Stored Procedures or No? Take Our Security Poll
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Why use stored procedures? ...
Why use stored procedures?
1. The stored procedure enforces parameters on data input from applications that can prevent damage from malicious code injected by a cyber thief or vandal.
2. They cache the execution plan.
3. They can improve your system performance.
A stored procedure gets executed in the same way as a pre-written SQL statement. The big difference being that the pre-written SQL statement will not discriminate about what kind of information gets entered into a field, only placing a variable.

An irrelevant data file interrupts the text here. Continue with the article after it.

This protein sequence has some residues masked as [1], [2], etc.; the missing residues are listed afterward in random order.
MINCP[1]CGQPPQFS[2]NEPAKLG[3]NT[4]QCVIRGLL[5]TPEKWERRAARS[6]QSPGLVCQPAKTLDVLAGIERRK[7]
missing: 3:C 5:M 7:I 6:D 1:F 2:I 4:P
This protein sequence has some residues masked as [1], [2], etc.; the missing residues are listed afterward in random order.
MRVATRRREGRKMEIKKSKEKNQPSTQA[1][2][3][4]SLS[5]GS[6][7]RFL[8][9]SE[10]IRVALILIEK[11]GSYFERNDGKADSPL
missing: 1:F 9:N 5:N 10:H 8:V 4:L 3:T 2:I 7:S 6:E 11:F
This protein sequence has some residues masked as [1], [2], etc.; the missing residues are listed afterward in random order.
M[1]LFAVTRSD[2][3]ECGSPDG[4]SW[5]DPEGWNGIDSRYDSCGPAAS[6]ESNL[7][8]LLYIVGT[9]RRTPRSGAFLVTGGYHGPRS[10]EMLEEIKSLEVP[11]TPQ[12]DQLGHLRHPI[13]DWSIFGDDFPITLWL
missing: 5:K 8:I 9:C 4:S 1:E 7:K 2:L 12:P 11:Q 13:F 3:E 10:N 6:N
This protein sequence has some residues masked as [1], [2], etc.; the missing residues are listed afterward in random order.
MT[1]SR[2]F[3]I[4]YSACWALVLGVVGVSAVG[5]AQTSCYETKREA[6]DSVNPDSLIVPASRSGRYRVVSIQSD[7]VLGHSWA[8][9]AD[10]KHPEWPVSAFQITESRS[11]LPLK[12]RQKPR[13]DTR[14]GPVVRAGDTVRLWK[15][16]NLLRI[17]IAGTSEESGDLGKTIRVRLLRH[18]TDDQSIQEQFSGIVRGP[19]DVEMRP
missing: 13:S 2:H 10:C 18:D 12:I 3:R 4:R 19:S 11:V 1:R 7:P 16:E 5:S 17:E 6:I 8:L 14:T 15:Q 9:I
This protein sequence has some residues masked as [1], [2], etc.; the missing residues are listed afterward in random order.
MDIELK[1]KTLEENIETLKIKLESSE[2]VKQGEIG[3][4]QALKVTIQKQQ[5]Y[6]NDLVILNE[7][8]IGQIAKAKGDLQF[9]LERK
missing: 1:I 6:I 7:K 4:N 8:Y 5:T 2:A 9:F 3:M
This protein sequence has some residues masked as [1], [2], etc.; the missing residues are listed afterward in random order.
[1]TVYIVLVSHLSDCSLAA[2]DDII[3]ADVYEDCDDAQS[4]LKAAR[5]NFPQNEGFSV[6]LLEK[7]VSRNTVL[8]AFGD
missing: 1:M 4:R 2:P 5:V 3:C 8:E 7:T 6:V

In the case of placing a table full of valuable customer data, malicious code can be inserted instead.
Stored procedures allow you to bind input to a specific data type, so it will look for an actual date in a date field or expect text info rather than an integer in a name field – validating what’s going on in your database.
Stored procedures close an Achilles' heel in your system – protecting the point of vulnerability where code injection can occur.
There are few DBAs of developers who want to spend their day investigating where the point of penetration was while you sweat through backup and recovery mode.
The learning curve for using stored procedures is more than forgiving enough to justify DBAs and developers getting together on this issue.
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